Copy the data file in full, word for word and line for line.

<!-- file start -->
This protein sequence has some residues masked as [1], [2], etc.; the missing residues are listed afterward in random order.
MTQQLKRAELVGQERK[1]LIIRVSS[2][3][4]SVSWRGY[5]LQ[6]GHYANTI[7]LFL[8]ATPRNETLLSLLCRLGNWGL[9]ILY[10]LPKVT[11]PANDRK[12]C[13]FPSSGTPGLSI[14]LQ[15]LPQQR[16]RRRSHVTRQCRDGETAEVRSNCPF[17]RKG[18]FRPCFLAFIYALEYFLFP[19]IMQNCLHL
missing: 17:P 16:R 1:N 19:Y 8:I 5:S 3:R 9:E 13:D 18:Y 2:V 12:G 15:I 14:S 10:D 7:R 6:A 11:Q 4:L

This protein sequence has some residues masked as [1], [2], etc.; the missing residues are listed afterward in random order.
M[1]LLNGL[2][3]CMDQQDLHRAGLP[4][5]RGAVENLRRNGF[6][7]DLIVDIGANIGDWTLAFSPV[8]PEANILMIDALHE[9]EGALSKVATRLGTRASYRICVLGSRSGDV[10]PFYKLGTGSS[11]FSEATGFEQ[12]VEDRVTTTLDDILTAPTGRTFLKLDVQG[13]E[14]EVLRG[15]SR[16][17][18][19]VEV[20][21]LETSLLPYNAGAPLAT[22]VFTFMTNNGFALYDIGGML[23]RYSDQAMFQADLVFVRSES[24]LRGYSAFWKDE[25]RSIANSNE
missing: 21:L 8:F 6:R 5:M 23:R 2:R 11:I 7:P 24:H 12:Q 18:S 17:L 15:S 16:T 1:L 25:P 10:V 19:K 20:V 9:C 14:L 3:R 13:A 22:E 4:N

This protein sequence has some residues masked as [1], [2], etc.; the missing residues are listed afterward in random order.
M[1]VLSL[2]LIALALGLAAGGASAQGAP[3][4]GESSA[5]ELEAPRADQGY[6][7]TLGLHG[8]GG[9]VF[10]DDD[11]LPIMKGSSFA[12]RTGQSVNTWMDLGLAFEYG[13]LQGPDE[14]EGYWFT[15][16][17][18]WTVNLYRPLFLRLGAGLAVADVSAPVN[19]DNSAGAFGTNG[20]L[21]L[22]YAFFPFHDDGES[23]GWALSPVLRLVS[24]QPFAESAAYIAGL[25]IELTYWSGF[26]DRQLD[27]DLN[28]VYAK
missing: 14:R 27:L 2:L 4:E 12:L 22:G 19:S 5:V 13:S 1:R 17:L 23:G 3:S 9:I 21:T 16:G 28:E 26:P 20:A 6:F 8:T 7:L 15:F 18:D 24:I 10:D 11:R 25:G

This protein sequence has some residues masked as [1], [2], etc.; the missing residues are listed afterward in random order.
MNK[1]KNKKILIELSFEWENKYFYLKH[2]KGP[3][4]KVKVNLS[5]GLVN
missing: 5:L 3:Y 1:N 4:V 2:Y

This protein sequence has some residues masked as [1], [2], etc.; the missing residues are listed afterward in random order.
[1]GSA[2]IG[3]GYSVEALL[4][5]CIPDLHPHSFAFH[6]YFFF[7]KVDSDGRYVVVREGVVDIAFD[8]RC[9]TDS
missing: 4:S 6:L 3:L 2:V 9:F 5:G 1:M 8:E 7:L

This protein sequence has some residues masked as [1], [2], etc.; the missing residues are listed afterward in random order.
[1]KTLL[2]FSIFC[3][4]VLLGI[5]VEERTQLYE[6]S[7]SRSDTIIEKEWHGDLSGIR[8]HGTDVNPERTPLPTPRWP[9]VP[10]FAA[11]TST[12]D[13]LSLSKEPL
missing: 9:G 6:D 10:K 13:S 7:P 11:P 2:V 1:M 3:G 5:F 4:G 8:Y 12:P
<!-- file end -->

This protein sequence has some residues masked as [1], [2], etc.; the missing residues are listed afterward in random order.
MTQQLKRAELVGQERK[1]LIIRVSS[2][3][4]SVSWRGY[5]LQ[6]GHYANTI[7]LFL[8]ATPRNETLLSLLCRLGNWGL[9]ILY[10]LPKVT[11]PANDRK[12]C[13]FPSSGTPGLSI[14]LQ[15]LPQQR[16]RRRSHVTRQCRDGETAEVRSNCPF[17]RKG[18]FRPCFLAFIYALEYFLFP[19]IMQNCLHL
missing: 17:P 16:R 1:N 19:Y 8:I 5:S 3:R 9:E 13:D 18:Y 2:V 12:G 15:I 14:S 10:D 7:R 6:A 11:Q 4:L

This protein sequence has some residues masked as [1], [2], etc.; the missing residues are listed afterward in random order.
M[1]LLNGL[2][3]CMDQQDLHRAGLP[4][5]RGAVENLRRNGF[6][7]DLIVDIGANIGDWTLAFSPV[8]PEANILMIDALHE[9]EGALSKVATRLGTRASYRICVLGSRSGDV[10]PFYKLGTGSS[11]FSEATGFEQ[12]VEDRVTTTLDDILTAPTGRTFLKLDVQG[13]E[14]EVLRG[15]SR[16][17][18][19]VEV[20][21]LETSLLPYNAGAPLAT[22]VFTFMTNNGFALYDIGGML[23]RYSDQAMFQADLVFVRSES[24]LRGYSAFWKDE[25]RSIANSNE
missing: 21:L 8:F 6:R 5:M 23:R 2:R 11:I 7:P 24:H 12:Q 18:S 17:L 15:S 16:T 1:L 25:P 10:V 19:K 20:V 9:C 14:L 3:R 13:A 22:E 4:N

This protein sequence has some residues masked as [1], [2], etc.; the missing residues are listed afterward in random order.
M[1]VLSL[2]LIALALGLAAGGASAQGAP[3][4]GESSA[5]ELEAPRADQGY[6][7]TLGLHG[8]GG[9]VF[10]DDD[11]LPIMKGSSFA[12]RTGQSVNTWMDLGLAFEYG[13]LQGPDE[14]EGYWFT[15][16][17][18]WTVNLYRPLFLRLGAGLAVADVSAPVN[19]DNSAGAFGTNG[20]L[21]L[22]YAFFPFHDDGES[23]GWALSPVLRLVS[24]QPFAESAAYIAGL[25]IELTYWSGF[26]DRQLD[27]DLN[28]VYAK
missing: 14:R 27:L 2:L 4:E 12:L 22:G 19:S 5:V 13:S 1:R 17:L 23:G 3:S 9:I 21:T 16:G 28:E 26:P 20:A 6:F 8:T 7:L 15:F 18:D 24:I 10:D 11:R 25:G

This protein sequence has some residues masked as [1], [2], etc.; the missing residues are listed afterward in random order.
MNK[1]KNKKILIELSFEWENKYFYLKH[2]KGP[3][4]KVKVNLS[5]GLVN
missing: 5:L 3:Y 1:N 4:V 2:Y

This protein sequence has some residues masked as [1], [2], etc.; the missing residues are listed afterward in random order.
[1]GSA[2]IG[3]GYSVEALL[4][5]CIPDLHPHSFAFH[6]YFFF[7]KVDSDGRYVVVREGVVDIAFD[8]RC[9]TDS
missing: 4:S 6:L 3:L 2:V 9:F 5:G 1:M 8:E 7:L

This protein sequence has some residues masked as [1], [2], etc.; the missing residues are listed afterward in random order.
[1]KTLL[2]FSIFC[3][4]VLLGI[5]VEERTQLYE[6]S[7]SRSDTIIEKEWHGDLSGIR[8]HGTDVNPERTPLPTPRWP[9]VP[10]FAA[11]TST[12]D[13]LSLSKEPL
missing: 9:G 6:D 10:K 13:S 7:P 11:P 2:V 1:M 3:G 5:F 4:G 8:Y 12:P